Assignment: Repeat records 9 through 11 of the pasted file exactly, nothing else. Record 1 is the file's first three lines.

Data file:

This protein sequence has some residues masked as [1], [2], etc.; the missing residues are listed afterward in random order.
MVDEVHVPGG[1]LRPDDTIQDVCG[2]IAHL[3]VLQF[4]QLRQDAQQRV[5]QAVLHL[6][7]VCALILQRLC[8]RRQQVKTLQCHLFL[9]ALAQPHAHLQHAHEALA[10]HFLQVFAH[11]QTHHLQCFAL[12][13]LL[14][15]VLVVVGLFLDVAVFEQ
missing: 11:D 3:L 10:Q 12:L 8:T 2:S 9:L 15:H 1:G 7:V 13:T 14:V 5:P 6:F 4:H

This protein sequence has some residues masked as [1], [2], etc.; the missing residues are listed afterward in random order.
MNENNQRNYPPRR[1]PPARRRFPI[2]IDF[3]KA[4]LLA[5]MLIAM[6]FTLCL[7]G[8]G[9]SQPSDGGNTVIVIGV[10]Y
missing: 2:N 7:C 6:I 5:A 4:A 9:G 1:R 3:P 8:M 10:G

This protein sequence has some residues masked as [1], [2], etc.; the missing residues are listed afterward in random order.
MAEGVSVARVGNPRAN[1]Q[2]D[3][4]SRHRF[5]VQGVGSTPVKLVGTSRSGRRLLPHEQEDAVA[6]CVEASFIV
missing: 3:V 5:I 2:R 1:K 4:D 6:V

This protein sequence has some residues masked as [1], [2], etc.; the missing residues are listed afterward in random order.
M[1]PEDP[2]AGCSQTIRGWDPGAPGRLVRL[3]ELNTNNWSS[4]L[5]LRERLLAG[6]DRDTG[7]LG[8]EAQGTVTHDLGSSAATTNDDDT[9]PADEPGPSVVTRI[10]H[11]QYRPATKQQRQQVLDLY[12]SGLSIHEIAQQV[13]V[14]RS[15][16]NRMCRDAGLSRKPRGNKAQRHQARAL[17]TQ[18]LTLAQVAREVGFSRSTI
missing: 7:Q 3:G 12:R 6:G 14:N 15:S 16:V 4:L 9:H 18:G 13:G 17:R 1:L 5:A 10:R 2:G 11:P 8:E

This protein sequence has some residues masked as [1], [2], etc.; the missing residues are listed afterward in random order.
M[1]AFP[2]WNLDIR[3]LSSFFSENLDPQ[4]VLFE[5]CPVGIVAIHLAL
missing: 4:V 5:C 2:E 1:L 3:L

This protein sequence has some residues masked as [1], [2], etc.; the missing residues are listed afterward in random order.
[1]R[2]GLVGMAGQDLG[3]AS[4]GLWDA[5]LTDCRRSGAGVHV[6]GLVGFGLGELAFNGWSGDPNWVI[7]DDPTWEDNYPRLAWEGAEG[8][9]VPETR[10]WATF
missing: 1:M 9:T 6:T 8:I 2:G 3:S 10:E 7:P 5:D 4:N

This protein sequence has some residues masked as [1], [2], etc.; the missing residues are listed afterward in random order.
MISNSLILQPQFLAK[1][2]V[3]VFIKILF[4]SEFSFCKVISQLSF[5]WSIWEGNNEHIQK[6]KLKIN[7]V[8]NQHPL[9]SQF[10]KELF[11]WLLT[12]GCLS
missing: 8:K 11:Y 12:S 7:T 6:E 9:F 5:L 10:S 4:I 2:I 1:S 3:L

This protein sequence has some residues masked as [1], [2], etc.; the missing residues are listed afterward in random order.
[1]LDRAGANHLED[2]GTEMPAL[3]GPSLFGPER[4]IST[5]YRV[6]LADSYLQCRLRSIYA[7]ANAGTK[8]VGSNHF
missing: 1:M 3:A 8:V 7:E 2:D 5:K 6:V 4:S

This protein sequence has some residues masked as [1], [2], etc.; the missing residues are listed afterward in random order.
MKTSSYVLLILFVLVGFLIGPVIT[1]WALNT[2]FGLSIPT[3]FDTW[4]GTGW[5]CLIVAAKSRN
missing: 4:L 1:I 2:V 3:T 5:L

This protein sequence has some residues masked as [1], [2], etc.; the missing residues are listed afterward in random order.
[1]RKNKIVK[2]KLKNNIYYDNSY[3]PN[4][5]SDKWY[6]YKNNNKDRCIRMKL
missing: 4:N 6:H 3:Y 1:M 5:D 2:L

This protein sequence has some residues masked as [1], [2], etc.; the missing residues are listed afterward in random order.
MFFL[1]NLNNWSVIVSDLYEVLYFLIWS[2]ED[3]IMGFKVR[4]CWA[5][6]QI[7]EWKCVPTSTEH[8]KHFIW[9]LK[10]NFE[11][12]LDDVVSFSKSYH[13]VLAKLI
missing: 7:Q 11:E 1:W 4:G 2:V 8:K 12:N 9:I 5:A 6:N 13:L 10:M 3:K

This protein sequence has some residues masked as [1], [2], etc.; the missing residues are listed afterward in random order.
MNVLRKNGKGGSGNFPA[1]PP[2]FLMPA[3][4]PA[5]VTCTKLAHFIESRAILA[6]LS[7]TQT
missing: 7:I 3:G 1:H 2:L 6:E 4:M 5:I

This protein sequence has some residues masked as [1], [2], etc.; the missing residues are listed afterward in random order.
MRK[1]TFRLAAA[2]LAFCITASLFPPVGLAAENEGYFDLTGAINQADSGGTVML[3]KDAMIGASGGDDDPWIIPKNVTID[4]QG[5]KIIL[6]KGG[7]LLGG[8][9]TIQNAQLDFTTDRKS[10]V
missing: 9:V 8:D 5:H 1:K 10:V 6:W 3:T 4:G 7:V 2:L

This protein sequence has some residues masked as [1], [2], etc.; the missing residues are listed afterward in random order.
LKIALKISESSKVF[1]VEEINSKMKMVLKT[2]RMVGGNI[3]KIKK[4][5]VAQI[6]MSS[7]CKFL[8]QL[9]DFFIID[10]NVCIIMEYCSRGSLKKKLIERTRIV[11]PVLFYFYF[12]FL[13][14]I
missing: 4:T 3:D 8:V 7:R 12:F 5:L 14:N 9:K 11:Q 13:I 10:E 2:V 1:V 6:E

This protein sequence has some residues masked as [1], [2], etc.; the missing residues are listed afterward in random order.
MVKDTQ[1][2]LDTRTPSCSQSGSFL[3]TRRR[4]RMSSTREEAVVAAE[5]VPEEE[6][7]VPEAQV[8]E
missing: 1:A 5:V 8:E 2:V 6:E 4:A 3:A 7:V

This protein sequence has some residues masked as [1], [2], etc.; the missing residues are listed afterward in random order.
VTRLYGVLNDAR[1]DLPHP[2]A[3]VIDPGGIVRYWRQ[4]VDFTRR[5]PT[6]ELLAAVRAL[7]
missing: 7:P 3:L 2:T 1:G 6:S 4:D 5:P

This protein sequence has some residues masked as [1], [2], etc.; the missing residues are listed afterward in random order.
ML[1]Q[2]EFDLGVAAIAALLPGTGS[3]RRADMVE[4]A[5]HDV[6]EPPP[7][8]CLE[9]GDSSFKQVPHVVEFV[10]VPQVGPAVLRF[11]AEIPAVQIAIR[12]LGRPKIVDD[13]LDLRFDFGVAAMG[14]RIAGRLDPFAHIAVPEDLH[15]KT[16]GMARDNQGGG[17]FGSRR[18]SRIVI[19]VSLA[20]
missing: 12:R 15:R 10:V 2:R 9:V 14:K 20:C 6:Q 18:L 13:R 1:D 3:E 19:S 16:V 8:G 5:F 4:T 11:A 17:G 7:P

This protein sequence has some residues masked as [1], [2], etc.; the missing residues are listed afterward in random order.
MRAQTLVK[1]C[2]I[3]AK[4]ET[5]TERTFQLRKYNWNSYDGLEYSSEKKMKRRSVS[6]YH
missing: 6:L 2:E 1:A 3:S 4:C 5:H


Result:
This protein sequence has some residues masked as [1], [2], etc.; the missing residues are listed afterward in random order.
MKTSSYVLLILFVLVGFLIGPVIT[1]WALNT[2]FGLSIPT[3]FDTW[4]GTGW[5]CLIVAAKSRN
missing: 4:L 1:I 2:V 3:T 5:L

This protein sequence has some residues masked as [1], [2], etc.; the missing residues are listed afterward in random order.
[1]RKNKIVK[2]KLKNNIYYDNSY[3]PN[4][5]SDKWY[6]YKNNNKDRCIRMKL
missing: 4:N 6:H 3:Y 1:M 5:D 2:L

This protein sequence has some residues masked as [1], [2], etc.; the missing residues are listed afterward in random order.
MFFL[1]NLNNWSVIVSDLYEVLYFLIWS[2]ED[3]IMGFKVR[4]CWA[5][6]QI[7]EWKCVPTSTEH[8]KHFIW[9]LK[10]NFE[11][12]LDDVVSFSKSYH[13]VLAKLI
missing: 7:Q 11:E 1:W 4:G 2:V 8:K 12:N 9:I 5:A 6:N 13:L 10:M 3:K